It looks like Demetrious Johnson or Brian Bowles is next in line for Cruz, depending on who is healthy to fight (Johnson is on crutches with a fractured fibula and Bowles may have broken his hand Saturday against Takeya Mizugaki). Neither present a compelling case to take the title from "The Dominator." Bowles is a big puncher and solid grappler, but not any more so than Cruz. Johnson is an excellent takedown artist, but we saw how well Faber held the champ down when he shot for the takedown.
In other words, it could be a while before we see a changing of the guard. So fans, spend some time with Cruz. You might learn to love him.
We won't, however, get a sense of whether his current fortune has more life than a teeter-totter swing until he gets another top-tier notch on his belt. I'm thinking a guy such as Mark Munoz could be the ticket (and everybody else is booked, coming off a loss, or somebody he's already fought). Silva wasn't the gatekeeper to a title shot against another Silva, champ Anderson, who handed him a vicious beating five years ago. But the star power of "The Axe Murderer" was the perfect lilypad for a booking that could put him in the picture by next year, provided he can stay on track.
Let's see how long this sugar high lasts.
What was that talk you wanted to have, boss? Ah, never mind.
After a worldwide Twitter seizure subsided, the always-blunt welterweight Mike Pyle put it best: "We'll see what he's got left when he steps up against (better) competition," he told ESPN.com. Ortiz is already asking for a teammate of Pyle's by way of the winner of Forrest Griffin vs. Mauricio "Shogun" Rua at UFC 134. Ortiz and Griffin split a pair of bouts at UFC 59 and UFC 106 and started a 140-character war that drove Ortiz's request. Not a bad idea, but he could just as well fight the winner of Rich Franklin vs. Antonio Rogerio Nogueira at UFC 133. Either one presents a stiff test, and more Ortiz to love and hate.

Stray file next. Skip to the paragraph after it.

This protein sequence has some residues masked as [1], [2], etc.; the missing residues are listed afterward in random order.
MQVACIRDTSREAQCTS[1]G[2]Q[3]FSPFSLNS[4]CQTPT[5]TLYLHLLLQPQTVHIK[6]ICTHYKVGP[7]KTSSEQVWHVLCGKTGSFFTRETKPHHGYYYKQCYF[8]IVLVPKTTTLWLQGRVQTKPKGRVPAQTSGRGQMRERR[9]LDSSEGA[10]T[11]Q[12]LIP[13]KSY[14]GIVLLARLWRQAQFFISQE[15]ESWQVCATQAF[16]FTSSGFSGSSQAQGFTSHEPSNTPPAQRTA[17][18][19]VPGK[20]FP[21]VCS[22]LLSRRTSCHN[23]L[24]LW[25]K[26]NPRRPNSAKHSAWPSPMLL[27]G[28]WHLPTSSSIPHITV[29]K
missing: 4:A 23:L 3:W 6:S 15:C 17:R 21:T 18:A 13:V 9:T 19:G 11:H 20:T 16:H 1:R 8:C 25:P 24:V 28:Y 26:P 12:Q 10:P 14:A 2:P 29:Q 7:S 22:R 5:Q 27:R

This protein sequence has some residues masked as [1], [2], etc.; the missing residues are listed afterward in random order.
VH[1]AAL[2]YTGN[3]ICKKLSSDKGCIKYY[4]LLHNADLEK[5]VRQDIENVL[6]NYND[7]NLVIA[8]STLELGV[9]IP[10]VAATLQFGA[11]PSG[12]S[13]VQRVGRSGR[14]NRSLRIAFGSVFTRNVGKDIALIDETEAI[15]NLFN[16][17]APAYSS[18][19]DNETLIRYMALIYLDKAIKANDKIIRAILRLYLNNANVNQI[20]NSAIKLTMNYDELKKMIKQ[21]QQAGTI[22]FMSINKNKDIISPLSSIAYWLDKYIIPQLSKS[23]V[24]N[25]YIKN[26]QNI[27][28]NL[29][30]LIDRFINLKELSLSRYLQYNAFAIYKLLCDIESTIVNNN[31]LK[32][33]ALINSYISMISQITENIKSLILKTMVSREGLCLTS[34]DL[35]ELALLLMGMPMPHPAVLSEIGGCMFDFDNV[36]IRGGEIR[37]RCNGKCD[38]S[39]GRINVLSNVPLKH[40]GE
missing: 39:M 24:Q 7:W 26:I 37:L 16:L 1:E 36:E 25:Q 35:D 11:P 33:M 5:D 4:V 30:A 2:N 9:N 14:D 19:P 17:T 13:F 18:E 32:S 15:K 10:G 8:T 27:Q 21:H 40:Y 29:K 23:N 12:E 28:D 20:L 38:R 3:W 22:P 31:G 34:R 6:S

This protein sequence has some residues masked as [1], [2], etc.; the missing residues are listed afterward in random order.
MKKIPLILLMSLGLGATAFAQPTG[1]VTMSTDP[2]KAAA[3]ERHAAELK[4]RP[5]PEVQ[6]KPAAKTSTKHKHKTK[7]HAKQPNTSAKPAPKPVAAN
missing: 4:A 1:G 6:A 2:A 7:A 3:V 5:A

To complicate things, Condit said after his win that wants to fight before the end of the year. He could fight the winner of Diego Sanchez vs. Matt Hughes on the UFC's year-end show -- he's repeatedly stated his willingness to fight teammate Sanchez -- if that winner is healthy. Anthony Johnson could be a fun fight. But given the current options and the open cards, I'm thinking he's more likely to get a lower-tier guy willing to gamble on the spoiler role.
Where's Sean Sherk when you need him?
But wait: a German could fix this problem. Dennis Siver is 8-1 since his loss to Guillard and rising fast on the lightweight ladder. Guillard is 6-1 since that win. Could a fall battle break the stalemate for the Young Assassin? Or would a fight against the surging Joe Lauzon give him that extra kick?
Problem was, he was damaged goods. There were the gym wars back in Brazil, the back-to-back knockout losses, the grind of a decade-plus career. You could see all of it when he walked into the Octagon. The Wanderlei we all knew and loved was present, but he wasn't the same guy; the reaction time just wasn't there. Unfortunately, the reckless aggression was, and that led to a brutal knockout loss to Quinton Jackson, and Saturday, another at the hands of Chris Leben.
Silva will probably push for one last go-around in the Octagon, much like Ortiz did. But as White said at the post-event press conference, a veto may be in order. There's just no joy in seeing old heroes crumble.